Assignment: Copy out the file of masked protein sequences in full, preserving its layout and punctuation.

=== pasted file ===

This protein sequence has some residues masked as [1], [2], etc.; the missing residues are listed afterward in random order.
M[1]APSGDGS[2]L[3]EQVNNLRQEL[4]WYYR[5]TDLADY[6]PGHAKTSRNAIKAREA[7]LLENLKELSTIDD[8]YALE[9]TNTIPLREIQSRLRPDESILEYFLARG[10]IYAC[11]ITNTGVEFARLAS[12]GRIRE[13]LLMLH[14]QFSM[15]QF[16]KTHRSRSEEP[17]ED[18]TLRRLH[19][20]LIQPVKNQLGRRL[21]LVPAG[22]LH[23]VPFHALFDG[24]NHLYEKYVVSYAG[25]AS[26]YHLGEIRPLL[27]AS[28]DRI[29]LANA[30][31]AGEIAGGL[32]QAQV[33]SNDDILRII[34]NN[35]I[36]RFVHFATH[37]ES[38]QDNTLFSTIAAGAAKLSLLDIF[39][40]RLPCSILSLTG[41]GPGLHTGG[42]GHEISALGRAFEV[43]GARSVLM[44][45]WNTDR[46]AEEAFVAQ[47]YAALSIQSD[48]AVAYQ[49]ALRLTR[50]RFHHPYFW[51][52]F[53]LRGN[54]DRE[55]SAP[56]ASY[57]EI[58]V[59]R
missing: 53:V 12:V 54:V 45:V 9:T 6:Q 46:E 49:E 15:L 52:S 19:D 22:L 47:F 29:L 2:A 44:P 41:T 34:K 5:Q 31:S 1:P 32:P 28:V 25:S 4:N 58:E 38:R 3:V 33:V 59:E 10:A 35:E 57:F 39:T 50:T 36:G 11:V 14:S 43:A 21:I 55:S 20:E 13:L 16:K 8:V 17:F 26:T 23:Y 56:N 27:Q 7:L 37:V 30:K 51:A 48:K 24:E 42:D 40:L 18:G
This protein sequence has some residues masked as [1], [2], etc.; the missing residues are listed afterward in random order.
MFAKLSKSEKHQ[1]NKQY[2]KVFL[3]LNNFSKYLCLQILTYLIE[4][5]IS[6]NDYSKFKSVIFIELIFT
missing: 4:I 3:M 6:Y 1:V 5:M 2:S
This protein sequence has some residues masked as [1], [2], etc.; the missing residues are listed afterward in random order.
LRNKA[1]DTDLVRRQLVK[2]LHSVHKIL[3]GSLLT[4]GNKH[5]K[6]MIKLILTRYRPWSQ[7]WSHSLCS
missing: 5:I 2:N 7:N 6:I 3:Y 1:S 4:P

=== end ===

This protein sequence has some residues masked as [1], [2], etc.; the missing residues are listed afterward in random order.
M[1]APSGDGS[2]L[3]EQVNNLRQEL[4]WYYR[5]TDLADY[6]PGHAKTSRNAIKAREA[7]LLENLKELSTIDD[8]YALE[9]TNTIPLREIQSRLRPDESILEYFLARG[10]IYAC[11]ITNTGVEFARLAS[12]GRIRE[13]LLMLH[14]QFSM[15]QF[16]KTHRSRSEEP[17]ED[18]TLRRLH[19][20]LIQPVKNQLGRRL[21]LVPAG[22]LH[23]VPFHALFDG[24]NHLYEKYVVSYAG[25]AS[26]YHLGEIRPLL[27]AS[28]DRI[29]LANA[30][31]AGEIAGGL[32]QAQV[33]SNDDILRII[34]NN[35]I[36]RFVHFATH[37]ES[38]QDNTLFSTIAAGAAKLSLLDIF[39][40]RLPCSILSLTG[41]GPGLHTGG[42]GHEISALGRAFEV[43]GARSVLM[44][45]WNTDR[46]AEEAFVAQ[47]YAALSIQSD[48]AVAYQ[49]ALRLTR[50]RFHHPYFW[51][52]F[53]LRGN[54]DRE[55]SAP[56]ASY[57]EI[58]V[59]R
missing: 53:V 12:V 54:V 45:V 9:T 6:Q 46:E 49:E 15:L 52:S 19:D 22:L 47:F 29:L 2:A 44:P 41:T 34:K 5:Q 31:S 1:P 32:P 28:V 25:S 4:N 58:E 38:R 3:V 33:V 59:E 10:A 35:E 57:F 39:T 50:T 36:G 11:V 14:S 43:A 21:I 55:S 20:E 13:L 16:K 8:V 17:F 26:T 23:Y 56:N 27:Q 7:L 37:V 30:K 51:A 48:K 24:E 42:D 40:L 18:G
This protein sequence has some residues masked as [1], [2], etc.; the missing residues are listed afterward in random order.
MFAKLSKSEKHQ[1]NKQY[2]KVFL[3]LNNFSKYLCLQILTYLIE[4][5]IS[6]NDYSKFKSVIFIELIFT
missing: 4:I 3:M 6:Y 1:V 5:M 2:S
This protein sequence has some residues masked as [1], [2], etc.; the missing residues are listed afterward in random order.
LRNKA[1]DTDLVRRQLVK[2]LHSVHKIL[3]GSLLT[4]GNKH[5]K[6]MIKLILTRYRPWSQ[7]WSHSLCS
missing: 5:I 2:N 7:N 6:I 3:Y 1:S 4:P